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What Is Sustainable Journalism?

Integrating the Environmental, Social, and Economic Challenges of Journalism

Edited By Peter Berglez, Ulrika Olausson and Mart Ots

This edited volume, which elaborates on the idea and concept of sustainable journalism, is the result of a perceived lack of integral research approaches to journalism and sustainable development. Thirty years ago, in 1987, the Brundtland Report pointed out economic growth, social equality and environmental protection as the three main pillars of a sustainable development. These pillars are intertwined, interdependent, and need to be reconciled. However, usually, scholars interested in the business crisis of the media industry tend to leave the social and environmental dimensions of journalism aside, and vice versa. What Is Sustainable Journalism? is the first book that discusses and examines the economic, social and environmental challenges of professional journalism simultaneously. This unique book and fresh contribution to the discussion of the future of journalism assembles international expertise in all three fields, arguing for the necessity of integral research perspectives and for sustainable journalism as the key to long-term survival of professional journalism. The book is relevant for scholars and master’s students in media economy, media and communication, and environmental communication.


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Part One: Environment in Focus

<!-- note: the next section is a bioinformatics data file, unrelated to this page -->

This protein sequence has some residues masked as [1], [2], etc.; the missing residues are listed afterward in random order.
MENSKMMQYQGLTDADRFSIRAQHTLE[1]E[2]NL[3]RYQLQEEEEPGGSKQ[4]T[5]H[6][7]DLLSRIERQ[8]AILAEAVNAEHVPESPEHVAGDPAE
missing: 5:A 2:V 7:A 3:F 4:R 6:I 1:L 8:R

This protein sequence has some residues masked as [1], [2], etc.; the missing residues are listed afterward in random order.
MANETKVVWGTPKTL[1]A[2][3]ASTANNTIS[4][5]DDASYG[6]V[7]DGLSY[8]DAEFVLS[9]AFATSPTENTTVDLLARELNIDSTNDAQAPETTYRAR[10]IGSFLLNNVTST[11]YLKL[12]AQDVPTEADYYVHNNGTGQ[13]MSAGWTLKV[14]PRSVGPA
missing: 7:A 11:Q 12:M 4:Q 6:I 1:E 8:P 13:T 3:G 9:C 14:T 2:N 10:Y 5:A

Environment in Focus p a r t o n e i n t r o d u c t i o n In this chapter I will explore some of the cultural obstacles that stand in the way of more sustainable forms of journalism. I use the phrase ‘sustainable journalism’ in two senses: to refer to journalism about environmental and economic sustainability, and journalism that produces information that is useful and enduring rather than transitory. There is a third interpretation of the phrase, one that has become more crit- ical as the business model for certain kinds of journalism—especially at the local level—is under increasing pressure, making many forms of journalism appear eco- nomically unsustainable (McChesney and Nichols 2010). While this is not the focus of this chapter, I will pick up on the consequences of this aspect of sustain- ability in my conclusion. In a world characterised by rapacious economic and cultural systems, there is a pressing need for sustainable journalism. The sustained global effort to focus on the production and consumption of goods over the last 50 years has, on its own terms, been extraordinarily successful. We have seen a proliferation of commod- ities on an unprecedented scale (Lewis 2013). In wealthier countries, whenever our capacity to consume appears to be reaching saturation point, we are presented with a new range of gadgets, devices, fashions and technologies to replace what we already have. This proliferation in production, consumption and waste has led to a series of...

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